That being the case, should Fire Administration attempt to bring charges against any Local 311 member due to this "minimum physical ability standard", Local 311 will take appropriate legal actions to oppose such action.

Local 311 endorses a performance evaluation, but one that Labor and Management can mutually agree on. This is especially true given the impact that Fire Administration proposes. The department's suggested standard could be used as a testing ground rather than as a test. We could seek outside consultation to validate individual standard components, or to modify those that are invalid. We can discuss how the evaluation can be included in a more complete fitness program. We can decide what the purpose of such an evaluation should be. And we must reach an agreement on impact to avoid the extended litigation which will be the outcome without such agreement.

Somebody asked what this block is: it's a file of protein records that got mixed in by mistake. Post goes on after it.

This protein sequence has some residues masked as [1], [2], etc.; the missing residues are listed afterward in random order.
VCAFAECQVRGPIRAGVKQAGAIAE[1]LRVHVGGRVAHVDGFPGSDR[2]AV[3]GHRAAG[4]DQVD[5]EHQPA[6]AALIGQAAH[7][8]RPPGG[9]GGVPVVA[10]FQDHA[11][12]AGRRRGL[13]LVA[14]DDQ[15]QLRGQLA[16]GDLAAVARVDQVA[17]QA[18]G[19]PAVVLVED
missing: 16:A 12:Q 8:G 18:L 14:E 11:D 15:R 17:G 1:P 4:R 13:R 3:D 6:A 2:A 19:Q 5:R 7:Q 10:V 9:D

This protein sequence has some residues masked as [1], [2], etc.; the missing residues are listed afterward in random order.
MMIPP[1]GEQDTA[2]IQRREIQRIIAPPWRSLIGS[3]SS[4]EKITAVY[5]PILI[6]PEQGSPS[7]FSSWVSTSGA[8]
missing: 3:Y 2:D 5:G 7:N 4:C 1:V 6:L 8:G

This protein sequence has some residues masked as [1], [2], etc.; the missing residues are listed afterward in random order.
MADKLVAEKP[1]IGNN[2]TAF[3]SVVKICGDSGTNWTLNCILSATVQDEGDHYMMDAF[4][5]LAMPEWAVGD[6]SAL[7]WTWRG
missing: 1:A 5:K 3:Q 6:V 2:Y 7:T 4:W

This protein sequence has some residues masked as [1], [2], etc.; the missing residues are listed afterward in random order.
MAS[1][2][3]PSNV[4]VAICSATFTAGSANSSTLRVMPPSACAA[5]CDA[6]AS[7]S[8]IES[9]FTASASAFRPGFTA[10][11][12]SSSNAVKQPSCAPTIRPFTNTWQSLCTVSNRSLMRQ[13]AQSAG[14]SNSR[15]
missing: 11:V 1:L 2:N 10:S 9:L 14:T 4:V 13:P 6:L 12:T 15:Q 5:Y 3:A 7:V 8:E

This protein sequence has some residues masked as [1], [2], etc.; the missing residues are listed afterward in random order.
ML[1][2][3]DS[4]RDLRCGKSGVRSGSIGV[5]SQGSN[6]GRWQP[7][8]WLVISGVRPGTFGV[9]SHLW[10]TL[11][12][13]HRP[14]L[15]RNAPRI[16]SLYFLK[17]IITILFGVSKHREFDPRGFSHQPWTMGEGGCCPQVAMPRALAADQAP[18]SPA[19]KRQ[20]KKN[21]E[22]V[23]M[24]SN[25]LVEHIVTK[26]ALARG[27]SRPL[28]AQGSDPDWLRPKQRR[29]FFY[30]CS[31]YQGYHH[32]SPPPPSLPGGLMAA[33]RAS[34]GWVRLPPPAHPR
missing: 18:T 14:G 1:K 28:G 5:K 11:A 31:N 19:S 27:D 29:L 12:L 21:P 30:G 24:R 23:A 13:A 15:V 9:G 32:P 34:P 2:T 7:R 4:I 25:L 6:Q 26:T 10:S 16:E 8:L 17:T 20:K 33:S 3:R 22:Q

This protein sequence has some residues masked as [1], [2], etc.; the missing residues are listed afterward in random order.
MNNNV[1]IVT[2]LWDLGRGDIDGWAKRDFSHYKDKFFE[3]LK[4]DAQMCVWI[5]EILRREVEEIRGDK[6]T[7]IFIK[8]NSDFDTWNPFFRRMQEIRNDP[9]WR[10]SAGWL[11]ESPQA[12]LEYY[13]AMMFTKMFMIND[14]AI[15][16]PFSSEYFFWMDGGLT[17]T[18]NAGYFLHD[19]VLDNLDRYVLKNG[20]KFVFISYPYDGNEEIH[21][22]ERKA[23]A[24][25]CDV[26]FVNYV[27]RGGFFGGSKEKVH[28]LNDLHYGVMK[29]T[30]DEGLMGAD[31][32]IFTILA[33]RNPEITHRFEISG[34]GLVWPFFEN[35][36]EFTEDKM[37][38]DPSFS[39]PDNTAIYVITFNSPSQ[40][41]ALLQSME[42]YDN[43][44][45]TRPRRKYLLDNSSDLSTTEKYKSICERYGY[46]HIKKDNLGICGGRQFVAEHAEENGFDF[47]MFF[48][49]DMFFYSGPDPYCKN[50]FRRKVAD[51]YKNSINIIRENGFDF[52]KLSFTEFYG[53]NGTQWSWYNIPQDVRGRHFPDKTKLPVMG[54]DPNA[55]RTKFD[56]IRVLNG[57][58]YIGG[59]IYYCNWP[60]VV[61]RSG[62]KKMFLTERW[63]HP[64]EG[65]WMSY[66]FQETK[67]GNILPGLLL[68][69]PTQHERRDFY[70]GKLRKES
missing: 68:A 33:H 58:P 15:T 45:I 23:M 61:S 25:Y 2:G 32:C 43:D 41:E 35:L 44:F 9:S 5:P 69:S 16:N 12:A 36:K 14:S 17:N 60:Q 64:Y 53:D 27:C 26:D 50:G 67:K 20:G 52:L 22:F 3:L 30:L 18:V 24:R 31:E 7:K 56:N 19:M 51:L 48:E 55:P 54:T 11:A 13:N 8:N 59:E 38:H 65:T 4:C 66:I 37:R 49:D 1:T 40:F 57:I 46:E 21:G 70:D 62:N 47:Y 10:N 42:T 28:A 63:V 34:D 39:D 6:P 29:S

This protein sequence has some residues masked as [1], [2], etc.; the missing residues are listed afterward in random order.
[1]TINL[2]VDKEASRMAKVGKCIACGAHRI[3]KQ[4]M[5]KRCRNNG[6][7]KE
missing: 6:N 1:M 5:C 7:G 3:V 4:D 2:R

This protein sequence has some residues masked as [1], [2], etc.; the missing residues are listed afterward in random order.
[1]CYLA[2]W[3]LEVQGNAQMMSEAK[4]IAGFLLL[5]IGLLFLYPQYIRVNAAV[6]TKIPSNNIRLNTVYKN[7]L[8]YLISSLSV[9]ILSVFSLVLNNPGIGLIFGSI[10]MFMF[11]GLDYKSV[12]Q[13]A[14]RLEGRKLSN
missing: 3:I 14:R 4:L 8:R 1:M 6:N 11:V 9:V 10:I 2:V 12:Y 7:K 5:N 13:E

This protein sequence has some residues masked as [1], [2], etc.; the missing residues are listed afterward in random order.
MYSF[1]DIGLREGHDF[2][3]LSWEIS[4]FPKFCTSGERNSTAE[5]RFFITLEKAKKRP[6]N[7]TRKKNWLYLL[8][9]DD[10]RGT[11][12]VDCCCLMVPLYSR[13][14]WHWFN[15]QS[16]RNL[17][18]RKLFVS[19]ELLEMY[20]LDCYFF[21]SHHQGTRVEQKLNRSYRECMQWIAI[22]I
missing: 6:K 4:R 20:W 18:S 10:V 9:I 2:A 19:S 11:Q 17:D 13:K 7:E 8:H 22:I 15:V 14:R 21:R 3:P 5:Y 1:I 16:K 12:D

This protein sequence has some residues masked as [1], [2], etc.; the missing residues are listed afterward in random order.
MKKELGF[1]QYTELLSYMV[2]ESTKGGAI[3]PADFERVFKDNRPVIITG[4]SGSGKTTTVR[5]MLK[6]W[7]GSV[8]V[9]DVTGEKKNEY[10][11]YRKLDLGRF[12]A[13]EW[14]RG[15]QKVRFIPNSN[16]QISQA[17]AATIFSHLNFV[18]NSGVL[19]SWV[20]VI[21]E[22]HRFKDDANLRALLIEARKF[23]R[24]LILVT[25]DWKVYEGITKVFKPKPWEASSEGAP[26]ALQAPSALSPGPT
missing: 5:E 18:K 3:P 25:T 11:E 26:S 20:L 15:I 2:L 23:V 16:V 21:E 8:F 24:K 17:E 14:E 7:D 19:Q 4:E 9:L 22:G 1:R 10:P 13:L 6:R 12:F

It is in the interest of Local 311 to work together with Fire Administration to solve problems of mutual interest. We request that the start of these standards be delayed until such time as we have reached mutual agreement on the issues raised above.

NFPA is the acronym for National Fire Protection Association. NFPA standards are recognized as national standards by which Fire Departments may be measured, but have not been adopted as rules of the Madison Fire Department. On July 6, 1993, Attorney Graylow sent the following to Chief Roberts:

I once again write to you as legal counsel for Local Union 311, IAFF, AFL-CIO and the subject of minimum standards.